The rules stipulate that Fed officials can’t purchase individual stocks, cryptocurrencies or commodities.
Stung by the questionable trading activity of three former Federal Reserve officials, the Fed’s policymaking Federal Open Market Committee (FOMC) announced Friday that it’s adopting new rules for trading by senior central bank officials.
The fresh regulations were first announced in October. They aim “to support public confidence in the impartiality and integrity of the [Federal Open Market] Committee’s work by guarding against even the appearance of any conflict of interest,” the Fed said in a statement.
“Under the new rules, senior Federal Reserve officials are prohibited from purchasing individual stocks or sector funds; holding investments in individual bonds, agency securities, cryptocurrencies, commodities, or foreign currencies; entering into derivatives contracts; and engaging in short sales or purchasing securities on margin.”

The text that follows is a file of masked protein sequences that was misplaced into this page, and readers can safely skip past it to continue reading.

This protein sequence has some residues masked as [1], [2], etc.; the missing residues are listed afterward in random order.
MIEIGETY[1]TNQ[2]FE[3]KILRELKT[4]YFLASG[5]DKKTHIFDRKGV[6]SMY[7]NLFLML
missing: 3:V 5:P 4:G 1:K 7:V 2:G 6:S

Also, officials will have to give 45 days’ notice for buying and selling securities, obtain prior approval for such transactions, and hold investments for at least one year.
“Purchases and sales also will be prohibited during periods of heightened financial market stress,” the statement said.
“These new rules supplement existing rules that prohibit Federal Reserve officials from holding bank stocks and Treasury securities and from engaging in financial transactions during a blackout period around FOMC meetings.”
Former Boston Fed President Eric Rosengren, former Dallas Fed President Robert Kaplan and former Fed Vice Chair Richard Clarida made questionable trades in 2020, causing a firestorm of criticism for the central bank.
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